We hope to gather additional feedback from Metrobus riders as we continue to refine these new and innovative bus map concepts.  We hope to have these new system maps available by the December service change.   Please leave your feedback in the comments section below.

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Categories: Planning Studies Tags: ,
  1. Marty
    September 19th, 2012 at 10:17 | #1

    Your top two image captions are mostly incorrect:
    “Subset of the previous DC Metrobus map showing southeast DC”
    Most of the area show in the map is NE.

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  2. Michael
    September 19th, 2012 at 10:38 | #2

    @Marty
    Thanks, Marty. Will fix!

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  3. Michael
    September 19th, 2012 at 11:08 | #3

    How do people feel about the treatment of the 42 vs 43 at/around Dupont Circle? The 43 goes under and the 42 goes around, but this map doesn’t attempt to illustrate that difference. Is that needed?

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  4. September 19th, 2012 at 11:17 | #4

    Is there still a need for the 42 to go around the circle? It’s much, much slower and you could probably fold the two services together.

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  5. Steve
    September 19th, 2012 at 12:00 | #5

    Wow, this is a major redesign and a welcome change. Kudos to WMATA for all the work that went into these new maps. With a few tweaks that I’m sure commenters will provide these will really help people better understand the bus system, and hopefully it will increase ridership!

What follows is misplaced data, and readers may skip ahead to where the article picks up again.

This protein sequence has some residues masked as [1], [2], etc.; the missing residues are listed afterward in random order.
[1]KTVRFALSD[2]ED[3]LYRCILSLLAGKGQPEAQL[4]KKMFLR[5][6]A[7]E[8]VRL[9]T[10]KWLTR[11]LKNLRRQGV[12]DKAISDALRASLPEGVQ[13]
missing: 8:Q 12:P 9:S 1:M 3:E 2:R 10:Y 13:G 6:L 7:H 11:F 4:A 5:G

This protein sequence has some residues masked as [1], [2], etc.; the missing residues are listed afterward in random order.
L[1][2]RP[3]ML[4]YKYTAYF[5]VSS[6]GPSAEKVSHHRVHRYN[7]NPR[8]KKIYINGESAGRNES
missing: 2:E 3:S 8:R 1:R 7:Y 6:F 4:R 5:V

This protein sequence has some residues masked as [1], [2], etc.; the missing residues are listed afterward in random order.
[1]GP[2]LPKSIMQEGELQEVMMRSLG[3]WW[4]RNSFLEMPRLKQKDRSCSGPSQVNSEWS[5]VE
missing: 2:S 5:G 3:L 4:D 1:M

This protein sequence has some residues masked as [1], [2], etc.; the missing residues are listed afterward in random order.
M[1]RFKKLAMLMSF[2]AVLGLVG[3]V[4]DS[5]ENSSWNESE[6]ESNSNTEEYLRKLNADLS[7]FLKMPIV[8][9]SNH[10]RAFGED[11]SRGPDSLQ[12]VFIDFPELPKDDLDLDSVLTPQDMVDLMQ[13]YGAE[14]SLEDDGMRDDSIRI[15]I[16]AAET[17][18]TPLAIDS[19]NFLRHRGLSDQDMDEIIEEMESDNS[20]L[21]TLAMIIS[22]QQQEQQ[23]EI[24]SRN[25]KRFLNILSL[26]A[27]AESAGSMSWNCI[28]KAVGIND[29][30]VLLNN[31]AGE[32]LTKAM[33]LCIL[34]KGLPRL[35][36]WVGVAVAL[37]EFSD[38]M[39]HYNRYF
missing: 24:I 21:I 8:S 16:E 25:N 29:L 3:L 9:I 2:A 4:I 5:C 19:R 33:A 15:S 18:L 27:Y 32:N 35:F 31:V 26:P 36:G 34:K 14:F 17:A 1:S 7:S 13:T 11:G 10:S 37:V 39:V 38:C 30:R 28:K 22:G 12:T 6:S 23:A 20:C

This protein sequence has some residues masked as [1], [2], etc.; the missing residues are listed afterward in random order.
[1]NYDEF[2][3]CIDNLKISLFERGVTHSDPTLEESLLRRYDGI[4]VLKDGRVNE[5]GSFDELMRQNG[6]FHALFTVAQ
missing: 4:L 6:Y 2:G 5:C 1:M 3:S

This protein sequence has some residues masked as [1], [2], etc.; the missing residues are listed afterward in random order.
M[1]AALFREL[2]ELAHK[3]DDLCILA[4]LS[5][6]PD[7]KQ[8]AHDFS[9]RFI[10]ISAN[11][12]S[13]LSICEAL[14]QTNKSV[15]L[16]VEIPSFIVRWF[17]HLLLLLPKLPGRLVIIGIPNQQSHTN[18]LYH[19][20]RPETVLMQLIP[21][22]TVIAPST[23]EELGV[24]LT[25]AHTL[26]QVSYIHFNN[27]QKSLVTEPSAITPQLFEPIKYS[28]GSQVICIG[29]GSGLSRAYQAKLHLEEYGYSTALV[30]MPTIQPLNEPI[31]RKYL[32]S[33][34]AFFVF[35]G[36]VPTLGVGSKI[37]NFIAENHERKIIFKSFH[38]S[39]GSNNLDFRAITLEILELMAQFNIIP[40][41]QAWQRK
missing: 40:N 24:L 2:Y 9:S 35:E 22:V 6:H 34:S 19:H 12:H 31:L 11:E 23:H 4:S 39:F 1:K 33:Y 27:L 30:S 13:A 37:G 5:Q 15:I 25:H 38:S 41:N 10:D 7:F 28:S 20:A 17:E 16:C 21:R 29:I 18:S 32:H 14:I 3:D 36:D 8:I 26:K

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  6. mike aiello
    September 19th, 2012 at 12:26 | #6

    I can’t tell where bus lines begin or end, the #s just stop showing up. Also, the MetroExtra lines dont stand out enough and are too dark. I almost didnt see them as they look black.

    So much better overall. I understand now that there is method to the madness. Before I thought it was pretty random.

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  7. Tim
    September 19th, 2012 at 13:09 | #7

    This is a welcome change and I look forward to seeing these maps published soon.

    One thing that immediately stood out to me is that “Lincoln Park” label is quite a bit north of where the park is located. It is shown as north of the D6 on D/C St NE when its actually bisected by the 97 bus running on E Capitol NE. I know that you aren’t going for geographic perfection, but that’s a very misleading place for the “Lincoln Park” label. I think it could fit between the D6 and 97 lines or even “Lincoln” above the 97 line and “Park” below it.

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  8. CDL
    September 19th, 2012 at 13:30 | #8

    Overall, I like it and find the colored and line thickness distinctions for high-frequency, major routes vs. less frequent, minor routes easier to understand than the busy current map. Now I can actually follow where a route goes to find out at a glance if I need to take it. With that said, a bit of constructive criticism.

    Was any thought given to adding white dots/hashes where bus stops are located and whether to add more light grey non-route streets for context? With these elements, the bus route map would become more pedestrian-friendly in terms of planning how to get to/from bus routes since bus riders are pedestrians before and after taking the bus.

    More contrast is needed between the map background and inset areas of downtown DC.

    The MARC, VRE and Amtrak station names could be labeled without too much trouble and placed below a Metro station name where served.

    There may be confusion with the Metro logos when they’re located far away from each hub circle. The two are essentially redundant. Can you simply replace the hub circles with the Metro logo (on the line/hub) and include the line colors below the “M” in the logo?

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  9. William
    September 19th, 2012 at 14:14 | #9